Grumbling

Thank you, Nancy Brinker.  For more than you know.

For providing the inspiration I needed to get blogging again when all I wanted to do was sit on the couch and mourn the loss of my beautiful dog.  When the thought of writing about breast cancer was beyond me.
For igniting a spark among my tired, depleted emotions.
For reminding me why my blog exists.  Why quiet bloggers everywhere with something to say — matter.  We are not simply typing away in lonely, empty rooms for the sake of something to do.  Many of us were pushed into blogging by the sheer, ugly fact of having cancer or by the sad, frustration endured with the growing number of people we’ve lost to it.
In my case — both.
So, Nancy Brinker, when people who are “scared to death” as your sister was, or like you, have lost someone or are dealing with their own breast cancer, women and men whose dream it is to realize the eradication of breast cancer, have their questions equated to words of “grumblers” and their concerns tossed aside as some lint plucked from a fancy pink jacket, you inspire us to write.  For that is all we can do.  We, the Grumblers.  We can ban together as one and as my friend, Jody, says, “Roar.”


Because, here’s the thing.  No one is denying the good work Komen has done over the years.  Especially me.  I’ve personally seen the benefits of breast cancer awareness after my mother fought her disease in quiet secret and when I was diagnosed years later.  I could choose to keep my mouth closed and solider on, as she had or use my words to describe the reality of the disease; it’s various forms, it’s ability to return no matter one’s prognosis or treatment.  I was able to find empathetic support, because the disease was no longer in the shadows.
And that is a direct result of the pink movement bringing breast cancer education to the masses, making it acceptable to say it’s name, Breast Cancer, in most homes around the world, but not all, not yet.  
So, I actually agree with you when you say “There won’t be enough pink until the fight against this disease is won.”  People are still dying.  Everyday.  Nearly 40,000 people in the United States alone will die this year, and it’s not because someone didn’t wear a pink tee shirt.  It’s not because someone didn’t purchase enough pink Tic Tacs or donate to yet another fundraiser.  It may not be because someone didn’t get a mammogram early enough.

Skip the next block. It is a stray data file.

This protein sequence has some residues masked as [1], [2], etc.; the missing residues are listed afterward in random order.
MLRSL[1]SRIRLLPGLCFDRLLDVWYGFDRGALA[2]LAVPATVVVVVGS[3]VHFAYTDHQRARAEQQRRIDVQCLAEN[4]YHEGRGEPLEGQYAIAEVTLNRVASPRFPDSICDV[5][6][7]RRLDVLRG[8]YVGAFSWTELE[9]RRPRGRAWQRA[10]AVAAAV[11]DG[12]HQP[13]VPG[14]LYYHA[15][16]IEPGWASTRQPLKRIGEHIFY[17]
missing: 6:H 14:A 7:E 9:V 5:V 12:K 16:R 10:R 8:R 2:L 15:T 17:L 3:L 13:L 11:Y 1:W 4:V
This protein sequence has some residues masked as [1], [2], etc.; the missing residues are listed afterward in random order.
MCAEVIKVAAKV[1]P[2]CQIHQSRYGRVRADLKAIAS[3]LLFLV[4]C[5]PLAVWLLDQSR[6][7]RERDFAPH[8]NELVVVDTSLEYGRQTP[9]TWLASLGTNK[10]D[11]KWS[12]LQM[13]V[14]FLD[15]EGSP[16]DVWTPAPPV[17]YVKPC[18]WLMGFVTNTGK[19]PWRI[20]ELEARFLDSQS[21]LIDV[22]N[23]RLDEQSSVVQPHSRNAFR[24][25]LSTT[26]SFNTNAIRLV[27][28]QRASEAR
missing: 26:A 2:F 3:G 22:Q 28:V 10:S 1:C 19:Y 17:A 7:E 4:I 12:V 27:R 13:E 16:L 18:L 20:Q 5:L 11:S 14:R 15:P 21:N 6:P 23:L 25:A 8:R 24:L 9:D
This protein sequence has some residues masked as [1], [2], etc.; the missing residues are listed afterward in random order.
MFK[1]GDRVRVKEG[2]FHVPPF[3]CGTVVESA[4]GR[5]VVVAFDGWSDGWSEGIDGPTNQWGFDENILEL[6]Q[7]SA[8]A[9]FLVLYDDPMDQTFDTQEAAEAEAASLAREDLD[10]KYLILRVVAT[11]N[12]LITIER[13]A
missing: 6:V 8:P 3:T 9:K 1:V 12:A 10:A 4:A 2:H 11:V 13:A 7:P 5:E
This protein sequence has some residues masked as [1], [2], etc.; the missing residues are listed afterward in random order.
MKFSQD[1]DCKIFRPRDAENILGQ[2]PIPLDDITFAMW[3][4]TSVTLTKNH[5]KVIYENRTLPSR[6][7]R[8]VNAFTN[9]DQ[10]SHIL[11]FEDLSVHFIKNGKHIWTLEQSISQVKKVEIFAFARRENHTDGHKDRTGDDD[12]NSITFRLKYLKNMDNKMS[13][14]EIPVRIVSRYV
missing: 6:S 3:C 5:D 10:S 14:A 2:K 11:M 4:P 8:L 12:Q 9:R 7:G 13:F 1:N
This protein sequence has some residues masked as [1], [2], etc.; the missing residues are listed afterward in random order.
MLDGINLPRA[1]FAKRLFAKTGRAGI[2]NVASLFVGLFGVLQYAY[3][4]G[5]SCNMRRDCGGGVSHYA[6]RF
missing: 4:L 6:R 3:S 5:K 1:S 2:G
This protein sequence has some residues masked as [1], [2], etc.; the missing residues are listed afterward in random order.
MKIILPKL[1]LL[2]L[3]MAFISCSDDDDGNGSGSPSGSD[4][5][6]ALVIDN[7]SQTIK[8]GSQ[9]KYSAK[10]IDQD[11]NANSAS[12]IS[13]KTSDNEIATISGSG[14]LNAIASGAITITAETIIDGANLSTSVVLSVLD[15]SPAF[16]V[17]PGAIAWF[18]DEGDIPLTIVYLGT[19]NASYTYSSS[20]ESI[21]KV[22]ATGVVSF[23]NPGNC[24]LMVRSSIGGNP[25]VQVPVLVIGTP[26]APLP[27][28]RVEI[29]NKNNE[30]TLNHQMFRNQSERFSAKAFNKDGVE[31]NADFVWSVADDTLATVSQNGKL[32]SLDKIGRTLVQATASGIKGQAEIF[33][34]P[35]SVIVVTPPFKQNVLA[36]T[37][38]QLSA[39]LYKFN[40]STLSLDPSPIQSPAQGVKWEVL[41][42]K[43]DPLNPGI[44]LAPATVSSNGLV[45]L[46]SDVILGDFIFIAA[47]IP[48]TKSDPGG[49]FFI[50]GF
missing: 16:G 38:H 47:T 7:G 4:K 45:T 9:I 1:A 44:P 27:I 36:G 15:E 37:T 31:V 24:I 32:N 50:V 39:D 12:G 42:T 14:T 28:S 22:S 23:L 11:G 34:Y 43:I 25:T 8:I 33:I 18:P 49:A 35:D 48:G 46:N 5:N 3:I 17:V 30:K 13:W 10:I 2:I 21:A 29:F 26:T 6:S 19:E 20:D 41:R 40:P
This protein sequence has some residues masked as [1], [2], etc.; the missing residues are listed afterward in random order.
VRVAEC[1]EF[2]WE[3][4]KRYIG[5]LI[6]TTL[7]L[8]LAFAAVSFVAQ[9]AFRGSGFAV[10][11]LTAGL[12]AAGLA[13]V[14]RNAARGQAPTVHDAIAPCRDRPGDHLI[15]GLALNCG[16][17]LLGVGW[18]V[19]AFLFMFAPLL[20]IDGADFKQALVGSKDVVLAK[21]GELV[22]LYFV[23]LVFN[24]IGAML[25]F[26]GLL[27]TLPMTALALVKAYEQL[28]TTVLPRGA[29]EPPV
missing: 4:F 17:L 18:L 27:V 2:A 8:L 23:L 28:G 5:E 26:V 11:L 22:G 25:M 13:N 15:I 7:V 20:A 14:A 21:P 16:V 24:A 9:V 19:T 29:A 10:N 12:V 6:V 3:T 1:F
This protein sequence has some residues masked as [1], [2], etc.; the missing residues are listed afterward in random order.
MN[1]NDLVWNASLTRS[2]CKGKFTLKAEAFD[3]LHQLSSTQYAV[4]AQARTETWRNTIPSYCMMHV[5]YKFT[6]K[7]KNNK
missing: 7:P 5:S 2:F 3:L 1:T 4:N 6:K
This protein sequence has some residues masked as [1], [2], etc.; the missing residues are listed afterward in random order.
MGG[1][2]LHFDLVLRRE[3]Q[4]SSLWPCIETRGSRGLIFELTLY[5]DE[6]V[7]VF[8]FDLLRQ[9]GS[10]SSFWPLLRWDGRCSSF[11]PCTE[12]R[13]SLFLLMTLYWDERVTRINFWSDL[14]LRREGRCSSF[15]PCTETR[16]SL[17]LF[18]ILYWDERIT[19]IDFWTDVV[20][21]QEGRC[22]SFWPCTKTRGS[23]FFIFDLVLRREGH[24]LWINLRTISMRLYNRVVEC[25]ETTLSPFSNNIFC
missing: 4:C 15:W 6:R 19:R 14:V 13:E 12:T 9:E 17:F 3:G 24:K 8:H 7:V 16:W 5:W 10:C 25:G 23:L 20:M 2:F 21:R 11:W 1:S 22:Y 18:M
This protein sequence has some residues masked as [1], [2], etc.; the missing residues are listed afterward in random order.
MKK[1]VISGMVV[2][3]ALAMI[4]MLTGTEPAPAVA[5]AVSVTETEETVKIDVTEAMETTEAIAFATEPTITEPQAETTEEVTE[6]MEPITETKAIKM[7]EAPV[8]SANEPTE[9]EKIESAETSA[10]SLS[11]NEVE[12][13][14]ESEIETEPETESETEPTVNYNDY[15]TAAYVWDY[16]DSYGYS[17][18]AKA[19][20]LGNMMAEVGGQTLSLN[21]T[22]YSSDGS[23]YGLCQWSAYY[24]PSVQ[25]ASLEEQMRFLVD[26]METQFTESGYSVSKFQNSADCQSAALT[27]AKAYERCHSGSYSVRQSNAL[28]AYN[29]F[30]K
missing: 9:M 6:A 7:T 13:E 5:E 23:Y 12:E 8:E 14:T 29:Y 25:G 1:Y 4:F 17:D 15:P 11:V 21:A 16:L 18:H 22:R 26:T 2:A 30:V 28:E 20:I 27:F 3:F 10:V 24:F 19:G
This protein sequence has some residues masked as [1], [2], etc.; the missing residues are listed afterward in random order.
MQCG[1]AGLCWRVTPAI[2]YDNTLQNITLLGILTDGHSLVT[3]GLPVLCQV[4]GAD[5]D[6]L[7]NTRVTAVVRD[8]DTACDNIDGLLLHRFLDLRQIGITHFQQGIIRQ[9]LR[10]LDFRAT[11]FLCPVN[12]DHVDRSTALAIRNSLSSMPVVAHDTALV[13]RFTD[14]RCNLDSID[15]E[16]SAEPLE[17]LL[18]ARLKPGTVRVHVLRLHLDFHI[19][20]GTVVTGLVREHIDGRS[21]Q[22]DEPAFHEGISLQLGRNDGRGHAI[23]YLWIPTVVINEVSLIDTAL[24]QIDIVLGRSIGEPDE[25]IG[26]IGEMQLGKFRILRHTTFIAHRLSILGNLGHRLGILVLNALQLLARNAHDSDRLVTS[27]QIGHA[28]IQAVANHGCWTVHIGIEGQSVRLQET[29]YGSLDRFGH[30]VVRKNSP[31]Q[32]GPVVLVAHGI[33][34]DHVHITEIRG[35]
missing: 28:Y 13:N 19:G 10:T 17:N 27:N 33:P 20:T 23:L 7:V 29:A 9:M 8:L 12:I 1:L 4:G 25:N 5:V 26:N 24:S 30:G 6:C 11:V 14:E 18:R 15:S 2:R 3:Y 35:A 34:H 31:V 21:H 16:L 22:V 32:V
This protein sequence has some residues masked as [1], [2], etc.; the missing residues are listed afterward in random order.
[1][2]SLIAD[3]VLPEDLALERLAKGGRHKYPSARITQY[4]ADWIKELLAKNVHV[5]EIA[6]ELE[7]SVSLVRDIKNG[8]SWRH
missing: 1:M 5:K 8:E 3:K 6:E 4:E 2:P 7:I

Forty thousand people will die because we don’t know how to prevent metastatic breast cancer.
Because, in simple terms, we don’t know how to prevent normal cells from becoming malignant.
Maybe, if the bulk of donated dollars were given to research, we’d be more hopeful, but that is not the case.  Not when Komen for the Cure appropriates approximately 19% to research, along with a myriad of other organizations raising money “for the cure,” but actually only raising enough to sell additional cute shirts and pink rubber bracelets adorned with catchy phrases.
What an opportunity you have, Nancy Brinker.  To stand up in front of the millions working so hard for the cause and announce Komen has fulfilled their goal of raising awareness, and while it won’t be forgotten, fewer dollars will be allocated.  Stand up and declare it’s time for Komen to refocus their efforts where it’s needed most — research, because without that, breast cancer will never be cured.
Komen has the power to fund the most promising work, the opportunity to further incredible advancements.  Komen can be on the cutting edge of the breast cancer cure.
And isn’t that really what you promised your sister so long ago?  Back, when you yourself were grumbling about the way the disease was handled.  How can you fulfill your promise to end breast cancer without prioritizing research?
Please don’t disrespect us for questioning the status quo.  In the end, we all want the same thing.  A clear path to a future without breast cancer.  One where awareness campaigns are gone for good.  


We heard you.  Do you hear us?


Let There Be Cheerleaders